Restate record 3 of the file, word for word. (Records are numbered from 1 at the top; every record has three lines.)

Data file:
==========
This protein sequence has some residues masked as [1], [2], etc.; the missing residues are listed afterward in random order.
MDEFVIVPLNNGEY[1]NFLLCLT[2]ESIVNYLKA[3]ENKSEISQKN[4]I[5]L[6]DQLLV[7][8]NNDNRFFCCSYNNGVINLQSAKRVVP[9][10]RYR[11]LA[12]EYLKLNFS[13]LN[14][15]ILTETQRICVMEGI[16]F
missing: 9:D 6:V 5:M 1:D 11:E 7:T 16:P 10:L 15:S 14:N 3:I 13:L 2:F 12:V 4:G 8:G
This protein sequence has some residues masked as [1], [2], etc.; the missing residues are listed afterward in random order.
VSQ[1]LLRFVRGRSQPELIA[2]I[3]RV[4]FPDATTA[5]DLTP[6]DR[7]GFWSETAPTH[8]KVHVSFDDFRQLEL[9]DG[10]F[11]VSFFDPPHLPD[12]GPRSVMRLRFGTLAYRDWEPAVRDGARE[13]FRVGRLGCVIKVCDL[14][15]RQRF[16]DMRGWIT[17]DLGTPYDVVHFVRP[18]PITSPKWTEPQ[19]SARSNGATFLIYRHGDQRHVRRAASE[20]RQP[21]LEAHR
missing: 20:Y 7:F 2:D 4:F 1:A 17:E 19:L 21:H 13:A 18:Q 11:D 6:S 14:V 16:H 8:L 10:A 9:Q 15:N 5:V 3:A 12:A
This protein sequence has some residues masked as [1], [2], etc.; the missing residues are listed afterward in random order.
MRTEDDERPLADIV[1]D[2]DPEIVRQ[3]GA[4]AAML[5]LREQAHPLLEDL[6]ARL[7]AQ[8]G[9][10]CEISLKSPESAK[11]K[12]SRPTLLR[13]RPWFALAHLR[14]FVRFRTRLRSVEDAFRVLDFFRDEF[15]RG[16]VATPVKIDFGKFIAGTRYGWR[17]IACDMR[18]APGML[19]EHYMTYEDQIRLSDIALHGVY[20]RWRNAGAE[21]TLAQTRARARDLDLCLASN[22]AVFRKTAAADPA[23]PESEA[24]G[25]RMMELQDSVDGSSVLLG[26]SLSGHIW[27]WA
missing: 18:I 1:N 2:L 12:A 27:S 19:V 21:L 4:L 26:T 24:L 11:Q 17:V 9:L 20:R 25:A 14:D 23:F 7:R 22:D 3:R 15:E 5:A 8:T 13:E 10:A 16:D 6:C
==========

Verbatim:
This protein sequence has some residues masked as [1], [2], etc.; the missing residues are listed afterward in random order.
MRTEDDERPLADIV[1]D[2]DPEIVRQ[3]GA[4]AAML[5]LREQAHPLLEDL[6]ARL[7]AQ[8]G[9][10]CEISLKSPESAK[11]K[12]SRPTLLR[13]RPWFALAHLR[14]FVRFRTRLRSVEDAFRVLDFFRDEF[15]RG[16]VATPVKIDFGKFIAGTRYGWR[17]IACDMR[18]APGML[19]EHYMTYEDQIRLSDIALHGVY[20]RWRNAGAE[21]TLAQTRARARDLDLCLASN[22]AVFRKTAAADPA[23]PESEA[24]G[25]RMMELQDSVDGSSVLLG[26]SLSGHIW[27]WA
missing: 18:I 1:N 2:L 12:A 27:S 19:V 21:L 4:L 26:T 24:L 11:Q 17:V 9:L 20:R 25:A 14:D 23:F 7:R 22:D 3:R 15:E 5:A 8:T 13:E 10:A 16:D 6:C